Rustica exemplifies the super premium-quality mentality that Gourmet, Food & Wine, Saveur and other glossies are talking about when they brandish the foodie word of moment: artisanal.
As a lifetime lover of carbohydrates -- complex or otherwise -- the house-afire success of the Atkins, South Beach and other low-carb diets has always been a mystery to me. And now, with the advent of Rustica, the exemplary south Minneapolis bakery, these carb-clipping regimens seem downright tortuous.
Rustica exemplifies the super premium-quality mentality that Gourmet, Food & Wine, Saveur and other glossies are talking about when they brandish the foodie word of moment: artisanal. With their passionate dedication to scholarship, craftsmanship and ingenuity, owner Steve Horton and baking cohort Tammy Hoyt-Simonds have created that rare place where integrity of purpose, skill of execution and lack of pretension are inextricably bound. Their baking honors time-tested European principles -- from applying long fermentation periods to using top-flight ingredients -- rather than the kind of American assembly-line short cuts that led to Wonder Bread. The results are extraordinary.
Each Rustica bread -- hand formed, hearth baked -- is better than the last; some varieties are always available, others are daily specials. "Rustic," the bakery's signature loaf, is a marvelous ciabatta-striata hybrid, a free-form, low-rise beauty with a chewy crust and a light, low-crumb body. Its diametric opposite is miche, a wickedly dense, darkly alluring whole wheat-rye blend that flexes a muscular tanginess. Levain, a scored-topped oval, has a softer -- and to me far more attractive -- kick than conventional sourdoughs.
Baguette, classic in both texture and demeanor, might be the best in town. Caraway rye is a brick, in the very best sense of that expression; buy it on Thursdays, when the added attraction of brandy-soaked currants is available.
The long, rectangular sandwich loaves (in white or nutty wheat) are ideal peanut-butter-and-jelly foundations. Multigrain is a mouthful, loaded with cornmeal, oats, pumpkin seeds and flax. A surprisingly light foccacia, sold in 6-inch squares, is garnished with rosemary sprigs and sea salt. Canadas de Azucar, an airy olive-oil flat bread dressed with sugar sprinkles,
has a fetching elasticity and a tantalizing sweetness.
Wild as I am about the breads, my sweet tooth is even more impressed. The cookies are dangerously alluring, particularly the bittersweet chocolates, which possess such mood-altering powers that they flirt with controlled-substance status. They're everything a cookie should aspire to be. The crinkled surface, darker than a French-roast coffee bean, glistens with sugar and has a gutsy snap; inside is a profoundly decadent fudgy center. If there's a better cookie in the Twin Cities, I haven't eaten it.
Hush-puppy brown and thin as a socialite, the sugar cookie is a beaut, too, its top crusted with bubbled ultrafine sugar and lemon zest, each taste blasting a tart citrus kick. The knobbly sbrisolona, a blend of corn flour, almond flour and Grand Marnier, is a dry, crumbly, not-so-sweet distant cousin to biscotti. Horton joked that the chocolate-chip cookies look like a mistake, but their accidental appearance is entirely intentional, their over-the-top butter content causing them to spread far and wide.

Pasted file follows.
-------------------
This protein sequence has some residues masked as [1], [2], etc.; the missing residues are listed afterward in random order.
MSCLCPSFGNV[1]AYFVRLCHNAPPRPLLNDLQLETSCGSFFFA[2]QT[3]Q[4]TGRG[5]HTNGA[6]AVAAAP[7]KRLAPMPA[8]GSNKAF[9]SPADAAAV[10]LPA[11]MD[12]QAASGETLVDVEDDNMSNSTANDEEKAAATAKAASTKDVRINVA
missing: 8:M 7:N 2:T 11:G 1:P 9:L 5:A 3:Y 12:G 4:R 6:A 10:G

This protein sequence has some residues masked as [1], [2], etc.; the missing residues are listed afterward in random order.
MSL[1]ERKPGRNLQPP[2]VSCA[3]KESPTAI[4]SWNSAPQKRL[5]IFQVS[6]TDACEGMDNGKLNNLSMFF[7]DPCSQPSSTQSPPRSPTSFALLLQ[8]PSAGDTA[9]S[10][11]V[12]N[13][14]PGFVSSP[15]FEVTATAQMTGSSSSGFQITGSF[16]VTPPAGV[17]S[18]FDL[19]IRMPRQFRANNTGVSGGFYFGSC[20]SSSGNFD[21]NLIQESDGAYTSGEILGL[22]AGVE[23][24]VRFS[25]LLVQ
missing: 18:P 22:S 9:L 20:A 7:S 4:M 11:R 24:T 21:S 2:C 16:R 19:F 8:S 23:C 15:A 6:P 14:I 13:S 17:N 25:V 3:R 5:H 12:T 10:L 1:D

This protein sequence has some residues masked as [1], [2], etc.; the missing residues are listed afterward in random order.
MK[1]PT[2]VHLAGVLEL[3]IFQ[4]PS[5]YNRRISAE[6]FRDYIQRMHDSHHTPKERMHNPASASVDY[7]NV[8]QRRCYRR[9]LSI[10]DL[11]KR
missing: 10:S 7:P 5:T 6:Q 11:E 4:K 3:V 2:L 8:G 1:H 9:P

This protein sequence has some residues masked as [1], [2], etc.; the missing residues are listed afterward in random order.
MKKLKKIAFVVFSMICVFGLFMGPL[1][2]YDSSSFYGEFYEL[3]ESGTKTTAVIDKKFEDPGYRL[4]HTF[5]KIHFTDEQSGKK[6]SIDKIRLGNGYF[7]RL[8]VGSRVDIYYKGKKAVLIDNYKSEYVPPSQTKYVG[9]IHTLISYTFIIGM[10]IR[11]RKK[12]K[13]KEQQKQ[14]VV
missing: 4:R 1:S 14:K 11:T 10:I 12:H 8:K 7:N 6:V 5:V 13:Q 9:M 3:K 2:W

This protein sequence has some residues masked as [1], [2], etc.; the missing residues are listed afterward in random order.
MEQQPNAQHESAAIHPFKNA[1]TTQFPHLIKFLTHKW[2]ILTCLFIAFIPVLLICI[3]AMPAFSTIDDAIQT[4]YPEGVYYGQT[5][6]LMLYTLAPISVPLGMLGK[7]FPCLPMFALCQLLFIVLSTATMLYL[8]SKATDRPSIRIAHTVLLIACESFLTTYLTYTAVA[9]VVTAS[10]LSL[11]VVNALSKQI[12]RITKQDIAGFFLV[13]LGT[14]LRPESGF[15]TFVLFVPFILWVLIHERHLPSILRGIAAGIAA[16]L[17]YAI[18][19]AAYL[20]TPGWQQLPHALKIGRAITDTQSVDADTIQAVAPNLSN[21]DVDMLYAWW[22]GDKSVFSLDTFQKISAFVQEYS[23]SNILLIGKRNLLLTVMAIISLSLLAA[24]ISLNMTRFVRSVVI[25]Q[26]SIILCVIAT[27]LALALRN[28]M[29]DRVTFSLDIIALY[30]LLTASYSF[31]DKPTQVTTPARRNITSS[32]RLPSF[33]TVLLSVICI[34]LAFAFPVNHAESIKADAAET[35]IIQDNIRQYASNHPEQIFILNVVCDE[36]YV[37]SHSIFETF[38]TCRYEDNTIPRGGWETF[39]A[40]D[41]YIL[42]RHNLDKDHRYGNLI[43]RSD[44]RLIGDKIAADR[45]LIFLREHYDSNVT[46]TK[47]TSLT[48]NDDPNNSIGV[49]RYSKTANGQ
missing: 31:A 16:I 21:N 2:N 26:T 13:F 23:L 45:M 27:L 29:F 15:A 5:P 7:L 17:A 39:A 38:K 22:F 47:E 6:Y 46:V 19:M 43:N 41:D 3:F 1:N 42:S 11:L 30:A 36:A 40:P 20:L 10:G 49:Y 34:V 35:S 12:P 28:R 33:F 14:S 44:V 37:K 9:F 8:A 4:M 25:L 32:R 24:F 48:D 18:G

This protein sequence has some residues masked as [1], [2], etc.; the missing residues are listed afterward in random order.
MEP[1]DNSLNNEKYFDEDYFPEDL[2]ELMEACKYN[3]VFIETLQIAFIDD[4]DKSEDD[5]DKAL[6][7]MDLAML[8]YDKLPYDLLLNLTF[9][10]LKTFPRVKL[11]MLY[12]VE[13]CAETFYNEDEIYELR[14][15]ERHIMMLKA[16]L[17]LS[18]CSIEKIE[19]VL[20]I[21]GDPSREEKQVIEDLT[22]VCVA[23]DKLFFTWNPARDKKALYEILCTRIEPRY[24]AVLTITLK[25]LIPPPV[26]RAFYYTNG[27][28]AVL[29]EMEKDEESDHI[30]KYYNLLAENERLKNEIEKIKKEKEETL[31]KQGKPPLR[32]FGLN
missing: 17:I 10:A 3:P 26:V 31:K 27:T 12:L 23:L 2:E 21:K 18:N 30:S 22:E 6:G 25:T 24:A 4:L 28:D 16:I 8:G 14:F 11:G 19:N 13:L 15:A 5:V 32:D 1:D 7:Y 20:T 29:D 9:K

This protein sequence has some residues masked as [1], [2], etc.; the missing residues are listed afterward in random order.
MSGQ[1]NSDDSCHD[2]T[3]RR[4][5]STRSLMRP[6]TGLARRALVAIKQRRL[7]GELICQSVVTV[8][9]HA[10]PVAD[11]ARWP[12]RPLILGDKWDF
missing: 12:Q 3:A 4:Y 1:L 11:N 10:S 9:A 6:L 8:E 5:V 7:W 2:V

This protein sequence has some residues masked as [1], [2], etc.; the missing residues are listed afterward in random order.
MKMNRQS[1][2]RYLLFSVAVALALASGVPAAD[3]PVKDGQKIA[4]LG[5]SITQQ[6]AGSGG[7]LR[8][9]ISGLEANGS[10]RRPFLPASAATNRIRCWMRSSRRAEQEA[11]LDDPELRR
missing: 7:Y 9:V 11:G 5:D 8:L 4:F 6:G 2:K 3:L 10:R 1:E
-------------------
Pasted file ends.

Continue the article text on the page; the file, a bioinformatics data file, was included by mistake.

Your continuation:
They stay parked in the oven until they take on the bewitching hue of dark brown sugar, and their texture tiptoes between brittle and chewy. The ones with pecans? Even more fabulous.
The rustic cakes and tarts are models of unassuming goodness. I can picture them growing into their natural beauty as they finish in the oven, rather than relying upon the nip/tuck tricks of a pastry pro. A round shortbread tart, with traces of vanilla sneaking in and out of every bite, was trimmed with overlapping layers of paper-thin Braeburn apple slices, fired until their edges were slightly caramelized. Underneath its deceptively uncomplicated appearance, an ultra-moist tart teased with unfolding tastes of almond, then lemon, then apple.
A caramel, so insanely buttery it made me drowsy, held together a melange of almonds, pecans and walnuts scattered across a textbook-perfect crust; was it a tart, or the world's most deliriously delicious candy bar? The flourless chocolate cake was so daringly rich that it took my breath away. And another memorably folded an opposites-attract pair of mellow Bosc pears and tangy cranberries into a lemony batter that baked golden brown outside and beaming sunshine inside.
The Danish are a joy, spirals of flaky, golden laminated dough, glistening in the pastry case like baubles at Tiffany. I'm not sure which I prefer most: the perkily sweet raisin, the spicy cinnamon or the ones lavished with either apricots or raspberry preserves.
(If Rustica has an Achilles heel, it's in the wallflower-esque croissants.)
first-rate: Currants have a wonderfully musty taste note, and a cherry-chocolate combo confidently balances puckery-sour fruit against seductive, dark-as-night chocolate. The biggest seller is bostok, and it's easy to understand why it's the belle of the bakery case. Thick brioche slices are soaked in orange blossom syrup, spread with almond cream, topped with almond slices and powdered sugar and then hit the oven, that labor-intensive process culminating in a twisted-sister cross between bread and pound cake, so rich that the Protestant in me was consumed with guilt after devouring every last crumb. But trust me, I got over it.
The cramped, under-construction surroundings, shared with the smartly renovated Java Jacks coffeehouse, should be finalized in a few weeks. Once the contractor leaves, Horton promises an expanded product line, including forays into lavash and puff pastry.
Christmas cookies too. I'll be the first in line. That diet can start after New Year's.